What do you think of when you read the words New England IPA on a can? Do you think of somewhere in the US or do you think of a hazy, fruit forward but heavily hopped beer? I’m guessing the latter and I doubt you would go out of your way to track down a brewery based in New England to get your hands on one either!
Of course, in the globalised era in which we find ourselves and with the unrelenting craft beer explosion, the ingredients that make these beers are readily available all around the world, as are the brewers making them. It’s one of the exciting aspects of the craft beer scene, the democratisation of beer styles and the ease with which brewers can share and tweak recipes. But are we now missing a trick?
We don’t really talk about terroir when we talk about beer, but, of course, there was a time when beers were made in styles local to the regions in which they were made, using ingredients from those regions. Brewers would be keen to tell you how clean the local water was, or how freshly picked the hops were from the local hop fields. These elements, and the collective shared local knowledge really is the definition of terroir, and led to the creation of some of the bedrock styles of beer. So regionality has been, and probably should be, an important factor driving the evolution of beer.
Microbreweries optimise the notion of local in many ways - but their focus is often more on culture and community and not necessarily regionality per se. As we continue to classify and define the spiraling beer world, wouldn’t it be nice to see more regional styles appear? The Wellington IPA using hops from Martinborough anyone?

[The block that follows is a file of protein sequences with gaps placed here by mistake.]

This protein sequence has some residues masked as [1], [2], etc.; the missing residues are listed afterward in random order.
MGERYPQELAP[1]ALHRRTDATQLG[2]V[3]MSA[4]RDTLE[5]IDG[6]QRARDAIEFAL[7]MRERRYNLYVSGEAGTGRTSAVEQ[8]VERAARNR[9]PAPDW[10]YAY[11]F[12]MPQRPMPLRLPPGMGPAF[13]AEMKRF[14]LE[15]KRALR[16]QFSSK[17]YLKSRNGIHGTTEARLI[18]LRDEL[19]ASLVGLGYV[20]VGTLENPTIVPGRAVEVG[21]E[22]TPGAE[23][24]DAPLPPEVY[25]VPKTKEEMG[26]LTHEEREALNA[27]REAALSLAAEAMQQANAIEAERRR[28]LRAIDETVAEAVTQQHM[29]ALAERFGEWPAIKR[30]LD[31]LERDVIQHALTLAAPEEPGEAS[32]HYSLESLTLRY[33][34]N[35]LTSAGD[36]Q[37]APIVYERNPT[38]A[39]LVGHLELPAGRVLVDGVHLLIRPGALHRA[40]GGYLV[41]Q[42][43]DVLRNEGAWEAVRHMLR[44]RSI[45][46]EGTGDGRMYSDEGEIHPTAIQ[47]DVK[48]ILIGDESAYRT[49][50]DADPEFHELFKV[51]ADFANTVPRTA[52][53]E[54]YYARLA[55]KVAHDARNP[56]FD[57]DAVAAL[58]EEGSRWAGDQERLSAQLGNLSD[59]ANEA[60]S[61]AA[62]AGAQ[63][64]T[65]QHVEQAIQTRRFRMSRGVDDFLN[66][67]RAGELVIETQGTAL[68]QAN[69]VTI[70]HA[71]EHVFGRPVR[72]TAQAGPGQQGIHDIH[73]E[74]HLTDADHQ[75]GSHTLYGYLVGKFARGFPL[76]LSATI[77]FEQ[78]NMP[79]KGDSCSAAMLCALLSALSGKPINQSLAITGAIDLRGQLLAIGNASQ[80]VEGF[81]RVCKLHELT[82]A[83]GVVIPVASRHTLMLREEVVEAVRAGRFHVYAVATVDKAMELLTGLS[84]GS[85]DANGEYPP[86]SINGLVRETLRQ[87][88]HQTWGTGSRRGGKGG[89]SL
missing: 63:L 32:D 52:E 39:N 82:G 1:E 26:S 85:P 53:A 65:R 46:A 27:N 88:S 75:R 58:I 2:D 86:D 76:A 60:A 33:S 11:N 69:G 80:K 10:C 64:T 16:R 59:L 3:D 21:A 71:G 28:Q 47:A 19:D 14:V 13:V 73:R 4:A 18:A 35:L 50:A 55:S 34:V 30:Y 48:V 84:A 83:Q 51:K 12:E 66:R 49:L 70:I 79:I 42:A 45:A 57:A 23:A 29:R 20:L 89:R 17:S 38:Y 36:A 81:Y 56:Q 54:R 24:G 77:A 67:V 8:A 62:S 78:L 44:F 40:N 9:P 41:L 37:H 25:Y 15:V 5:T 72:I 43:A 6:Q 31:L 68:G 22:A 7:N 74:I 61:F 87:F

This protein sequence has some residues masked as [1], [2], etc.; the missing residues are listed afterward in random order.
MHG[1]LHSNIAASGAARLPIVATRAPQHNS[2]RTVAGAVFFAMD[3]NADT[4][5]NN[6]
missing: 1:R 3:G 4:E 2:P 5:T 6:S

It’s getting easier to get your hands on beers from all around the world thanks to the likes of Beer Cellar and in this vein, here are some notes on Clown Shoes Double Dry Hopped NEIPA, a New England IPA from, you guessed it, New England, USA.
The colour is a hazy amber gold, not as light and luminous as I had expected but appealing all the same. The nose is big, offering the juicy cornucopia of tropical fruits and citrus that you’d hope for in this style. The double dry hopping has added some layers of dank too and the palate is hoppier with slightly more bitterness than a classical NEIPA. Lovely balance though, very drinkable at 6.75% and a soft velvety mouthfeel thanks to the oats.
It’s a lovely drop and it’s great to think that I can love local and support a style that I admire by buying from the region where it first appeared - even if that region is literally thousands of miles away.